Earlier tonight I watched the documentary Becoming Chaz , about Chastity Bono's transition to Chaz Bono which is premiering here in Utah at the Sundance Film Festival. From the Sundance website:
Chaz Bono was a male trapped in a female shell for as long as he can remember. Growing up as Sonny and Cher’s adorable golden-haired daughter in a body he felt wasn’t his own was a crucible it took years to transcend. Now, as he undertakes gender reassignment, he’s bravely decided to share the process on camera. Becoming Chaz invites us along on Chaz’s remarkable journey of transformation. As hormone shots give way to top surgery, down-to-earth, unflappable Chaz beams with a sense of liberation and goes public with his story to put a face on a misunderstood issue. Meanwhile, his gregarious girlfriend grapples with the realities of suddenly living with a man, and it’s clear sex change isn’t solely a physical transition.
Intimate and nakedly honest, the film reveals the humanity and courage it takes for Chaz to ultimately embrace his true self. His moving struggle will reverberate profoundly for anyone to whom authenticity matters
Andrew purchased tickets to it a few weeks ago - but when he invited me I initially had to decline due to class schedule conflicts. That conflict went away after I dropped that Spanish class - but, since I'd declined initially, Andrew had given my ticket to our mutual friend, Erin. But, lucky me, Erin took today off from work to sleep at home due to being sick and gave me his ticket. Woot! Sucka!
Fenton Bailey and Randy Barbato (who brought us such television gems as Sex Change Hospital & Transamerican Love Story) were there to announce the film and for a Q&A afterwards. They mentioned that Chaz approached them to make this documentary and how it's about his bravery to become his authentic self, despite fears of rejection or the media tearing him apart for it. They also mentioned the good news that the Oprah Winfrey Network plans to air this documentary.
While I personally related to Chaz's journey in the film, I had a really difficult time connecting with him. I'm not quite sure what it was, but throughout the entire documentary he seemed to be guarded and disconnected. His girlfriend, Jenny, became the focal point of the documentary. Instead of the substance of the film relying on him, it seemed to end up depending on their relationship. I suspect this may be due to the newness of all of this for him. But I do applaud him for this and, even though the documentary didn't have a huge impact on me, I'm sure it has and will have a huge impact on many other individuals and their families.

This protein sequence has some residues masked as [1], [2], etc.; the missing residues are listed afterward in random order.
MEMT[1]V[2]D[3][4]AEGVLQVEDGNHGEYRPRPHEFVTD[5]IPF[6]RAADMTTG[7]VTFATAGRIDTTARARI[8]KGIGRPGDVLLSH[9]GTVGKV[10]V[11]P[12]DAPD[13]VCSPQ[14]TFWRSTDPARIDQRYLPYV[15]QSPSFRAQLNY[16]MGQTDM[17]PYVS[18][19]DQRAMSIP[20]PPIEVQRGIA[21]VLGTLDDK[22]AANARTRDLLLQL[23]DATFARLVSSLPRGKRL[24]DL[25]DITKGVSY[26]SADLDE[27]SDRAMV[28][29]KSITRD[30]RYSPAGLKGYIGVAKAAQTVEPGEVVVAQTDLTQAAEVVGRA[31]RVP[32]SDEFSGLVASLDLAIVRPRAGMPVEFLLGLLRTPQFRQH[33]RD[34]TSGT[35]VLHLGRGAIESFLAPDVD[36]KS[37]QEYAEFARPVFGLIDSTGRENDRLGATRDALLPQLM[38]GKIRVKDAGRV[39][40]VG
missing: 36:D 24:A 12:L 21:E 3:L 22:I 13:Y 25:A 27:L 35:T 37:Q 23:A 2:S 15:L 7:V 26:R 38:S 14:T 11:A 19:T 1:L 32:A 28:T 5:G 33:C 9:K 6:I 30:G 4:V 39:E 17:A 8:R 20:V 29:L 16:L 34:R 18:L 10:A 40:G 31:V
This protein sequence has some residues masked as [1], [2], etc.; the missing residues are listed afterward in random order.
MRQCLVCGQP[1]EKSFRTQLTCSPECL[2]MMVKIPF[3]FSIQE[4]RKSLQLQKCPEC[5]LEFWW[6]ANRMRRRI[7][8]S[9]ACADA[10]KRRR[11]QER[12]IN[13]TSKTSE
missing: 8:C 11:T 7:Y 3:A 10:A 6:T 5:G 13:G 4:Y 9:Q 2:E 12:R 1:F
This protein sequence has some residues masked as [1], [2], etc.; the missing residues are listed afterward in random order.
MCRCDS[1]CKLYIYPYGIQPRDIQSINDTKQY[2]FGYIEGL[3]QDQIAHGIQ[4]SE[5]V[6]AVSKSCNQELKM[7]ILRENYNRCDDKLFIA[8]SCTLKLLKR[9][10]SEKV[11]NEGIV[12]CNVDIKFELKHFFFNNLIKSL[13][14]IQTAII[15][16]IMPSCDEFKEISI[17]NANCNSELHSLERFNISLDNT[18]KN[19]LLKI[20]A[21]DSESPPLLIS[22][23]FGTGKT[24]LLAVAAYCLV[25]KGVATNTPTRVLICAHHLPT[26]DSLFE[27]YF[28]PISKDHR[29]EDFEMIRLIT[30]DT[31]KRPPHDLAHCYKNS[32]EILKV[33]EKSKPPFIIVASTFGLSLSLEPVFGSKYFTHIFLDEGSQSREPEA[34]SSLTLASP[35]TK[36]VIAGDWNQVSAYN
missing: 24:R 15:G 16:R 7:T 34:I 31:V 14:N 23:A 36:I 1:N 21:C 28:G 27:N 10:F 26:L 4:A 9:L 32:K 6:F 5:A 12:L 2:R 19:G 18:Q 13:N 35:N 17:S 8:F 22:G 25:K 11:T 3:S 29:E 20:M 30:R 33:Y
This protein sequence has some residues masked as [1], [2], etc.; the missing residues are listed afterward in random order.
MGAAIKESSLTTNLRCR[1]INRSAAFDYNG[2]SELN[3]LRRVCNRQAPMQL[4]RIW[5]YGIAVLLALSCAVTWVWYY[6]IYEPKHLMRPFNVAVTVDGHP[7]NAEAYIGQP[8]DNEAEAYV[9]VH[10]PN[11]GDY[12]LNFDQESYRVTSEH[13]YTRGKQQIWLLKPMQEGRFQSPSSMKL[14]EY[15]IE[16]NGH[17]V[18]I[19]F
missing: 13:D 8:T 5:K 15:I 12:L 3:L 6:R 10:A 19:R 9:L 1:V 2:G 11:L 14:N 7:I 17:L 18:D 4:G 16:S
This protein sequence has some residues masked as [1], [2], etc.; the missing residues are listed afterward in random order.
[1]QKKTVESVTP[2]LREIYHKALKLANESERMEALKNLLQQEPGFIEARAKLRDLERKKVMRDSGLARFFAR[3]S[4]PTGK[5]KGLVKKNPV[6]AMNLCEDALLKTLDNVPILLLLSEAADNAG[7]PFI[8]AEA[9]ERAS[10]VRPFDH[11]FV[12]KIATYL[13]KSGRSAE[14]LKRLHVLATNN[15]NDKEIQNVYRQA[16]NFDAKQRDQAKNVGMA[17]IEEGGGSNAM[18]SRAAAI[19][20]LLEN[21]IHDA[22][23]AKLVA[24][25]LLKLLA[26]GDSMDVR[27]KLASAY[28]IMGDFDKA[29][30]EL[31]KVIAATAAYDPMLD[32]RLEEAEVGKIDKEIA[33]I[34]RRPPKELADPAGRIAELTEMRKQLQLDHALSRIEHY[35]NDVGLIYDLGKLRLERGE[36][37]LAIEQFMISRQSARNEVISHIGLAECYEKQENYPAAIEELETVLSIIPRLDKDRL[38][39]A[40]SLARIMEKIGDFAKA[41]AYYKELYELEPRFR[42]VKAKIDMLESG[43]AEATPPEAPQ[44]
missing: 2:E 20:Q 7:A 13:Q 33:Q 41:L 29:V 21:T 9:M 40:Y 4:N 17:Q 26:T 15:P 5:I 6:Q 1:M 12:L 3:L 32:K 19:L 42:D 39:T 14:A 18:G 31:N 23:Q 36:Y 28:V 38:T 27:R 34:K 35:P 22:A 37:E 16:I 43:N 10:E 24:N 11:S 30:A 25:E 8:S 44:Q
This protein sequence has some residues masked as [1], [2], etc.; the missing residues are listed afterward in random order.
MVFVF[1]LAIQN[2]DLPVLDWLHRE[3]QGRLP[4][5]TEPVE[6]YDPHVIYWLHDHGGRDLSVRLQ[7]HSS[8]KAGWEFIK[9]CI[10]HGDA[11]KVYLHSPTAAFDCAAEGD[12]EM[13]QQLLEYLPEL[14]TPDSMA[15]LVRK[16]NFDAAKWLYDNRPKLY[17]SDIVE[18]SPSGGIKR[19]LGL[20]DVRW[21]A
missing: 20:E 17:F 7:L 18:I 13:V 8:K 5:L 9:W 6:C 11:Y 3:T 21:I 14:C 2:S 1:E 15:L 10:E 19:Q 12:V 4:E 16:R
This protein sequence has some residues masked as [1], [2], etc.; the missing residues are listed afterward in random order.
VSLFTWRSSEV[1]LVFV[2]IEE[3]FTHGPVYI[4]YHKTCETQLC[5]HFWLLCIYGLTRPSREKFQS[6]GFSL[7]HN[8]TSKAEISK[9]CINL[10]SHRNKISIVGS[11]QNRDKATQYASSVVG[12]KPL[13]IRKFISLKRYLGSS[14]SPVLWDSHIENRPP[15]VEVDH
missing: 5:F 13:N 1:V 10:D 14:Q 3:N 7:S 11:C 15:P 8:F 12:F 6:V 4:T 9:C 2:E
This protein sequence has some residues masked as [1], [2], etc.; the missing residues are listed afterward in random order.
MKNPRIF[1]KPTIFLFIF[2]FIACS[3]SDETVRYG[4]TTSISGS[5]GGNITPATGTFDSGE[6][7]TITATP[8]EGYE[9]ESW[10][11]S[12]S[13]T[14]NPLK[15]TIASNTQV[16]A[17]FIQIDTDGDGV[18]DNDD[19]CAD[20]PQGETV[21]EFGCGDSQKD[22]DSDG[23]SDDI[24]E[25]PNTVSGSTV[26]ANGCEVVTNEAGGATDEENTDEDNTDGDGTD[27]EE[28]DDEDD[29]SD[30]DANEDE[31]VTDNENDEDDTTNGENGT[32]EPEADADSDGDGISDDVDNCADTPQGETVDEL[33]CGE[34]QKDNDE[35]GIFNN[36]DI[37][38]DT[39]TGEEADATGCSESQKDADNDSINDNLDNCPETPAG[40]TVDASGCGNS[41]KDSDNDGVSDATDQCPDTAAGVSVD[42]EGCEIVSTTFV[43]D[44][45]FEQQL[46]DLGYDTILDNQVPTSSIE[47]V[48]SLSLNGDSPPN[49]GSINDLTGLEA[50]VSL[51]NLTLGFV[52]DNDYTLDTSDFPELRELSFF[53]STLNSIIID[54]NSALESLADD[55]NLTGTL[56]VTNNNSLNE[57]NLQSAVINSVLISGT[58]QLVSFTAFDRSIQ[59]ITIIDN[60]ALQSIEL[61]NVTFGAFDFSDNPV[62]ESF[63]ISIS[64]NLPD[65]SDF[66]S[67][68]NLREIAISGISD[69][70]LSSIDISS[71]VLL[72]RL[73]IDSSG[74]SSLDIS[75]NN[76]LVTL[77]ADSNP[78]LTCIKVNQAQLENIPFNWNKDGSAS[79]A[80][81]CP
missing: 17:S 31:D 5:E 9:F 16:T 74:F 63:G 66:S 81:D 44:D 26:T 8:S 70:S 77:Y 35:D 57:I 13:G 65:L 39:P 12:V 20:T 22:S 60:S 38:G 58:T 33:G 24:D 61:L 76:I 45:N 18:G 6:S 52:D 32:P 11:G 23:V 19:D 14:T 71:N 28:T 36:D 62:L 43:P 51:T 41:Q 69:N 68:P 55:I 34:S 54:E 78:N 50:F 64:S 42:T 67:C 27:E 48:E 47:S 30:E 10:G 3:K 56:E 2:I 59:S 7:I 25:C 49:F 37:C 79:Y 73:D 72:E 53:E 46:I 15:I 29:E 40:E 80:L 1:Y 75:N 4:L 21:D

Even though I never felt connected to Chaz in the documentary, I was impacted by how the media reacted to his transition and how distant his relationship seem(s/ed) to be with his mother, Cher. Throughout his journey in the film she never once made an appearance with Chaz during his transition. She did an interview separate from him with the directors and we don't see them together until the very end at the premiere of her film, Burlesque. It was sad, but also adorable that she was clearly trying to work on it, trying to understand it, and trying to use the right pronouns.
During the Q&A many people seemed to relate to Cher's struggle with Chaz's transition and her detachment from him throughout the documentary. One woman commented that it would feel like the "death of one child" and "learning to love a new one". I understand this sort of reaction, but I have a hard time empathizing with it. As my parents have explained it to me, they never felt that there was a "death" when I told them I was starting hormone therapy. Melanie didn't "die" and get replaced by "Dexter". My parents have always seen me as, well, me - an authentic, evolving individual and their child. Who is still the same person.
I suspect, with Cher, it seems to be the sort of situation where some times there's who a parent thinks their child is and who their child really is. Like there's a model in their head of their child that, when it conflicts with reality, feels like a "death". Which, is really sad to me and must take an enormous emotional toll on everyone.
There was a portion in the documentary that spurred a bit of an emotionally tense set of questions from a woman in the audience during the Q&A that involved the mention of hormone blockers as an option for young transgender children. In the documentary, Chaz goes to volunteer with a support group for parents with gender-variant/trans children. The moral in the documentary was that, unlike when Chaz was young and he couldn't talk about what he was experiencing with anyone, these children not only have options, but their parents are working to support them and have a genuine dialog about it. The woman in the Q&A, however, was the most impacted by the mention of hormone blockers, which were never explained or elaborated upon in the film.
In the final cut, I hope they do elaborate on it a bit, but overall I did enjoy the documentary and I think it's amazing that the Oprah Winfrey Network has picked it up. As my friend Bonnie put it, "I liked it too but I guess I would describe it as conservative. Controversial enough for mainstream audiences to exotify but relatively unspectacular for self-aware Trans or Queer audiences." Something like that. To learn more about hormone blockers, this article is pretty short n' sweet: Hormone Blockers for Transgender Kids?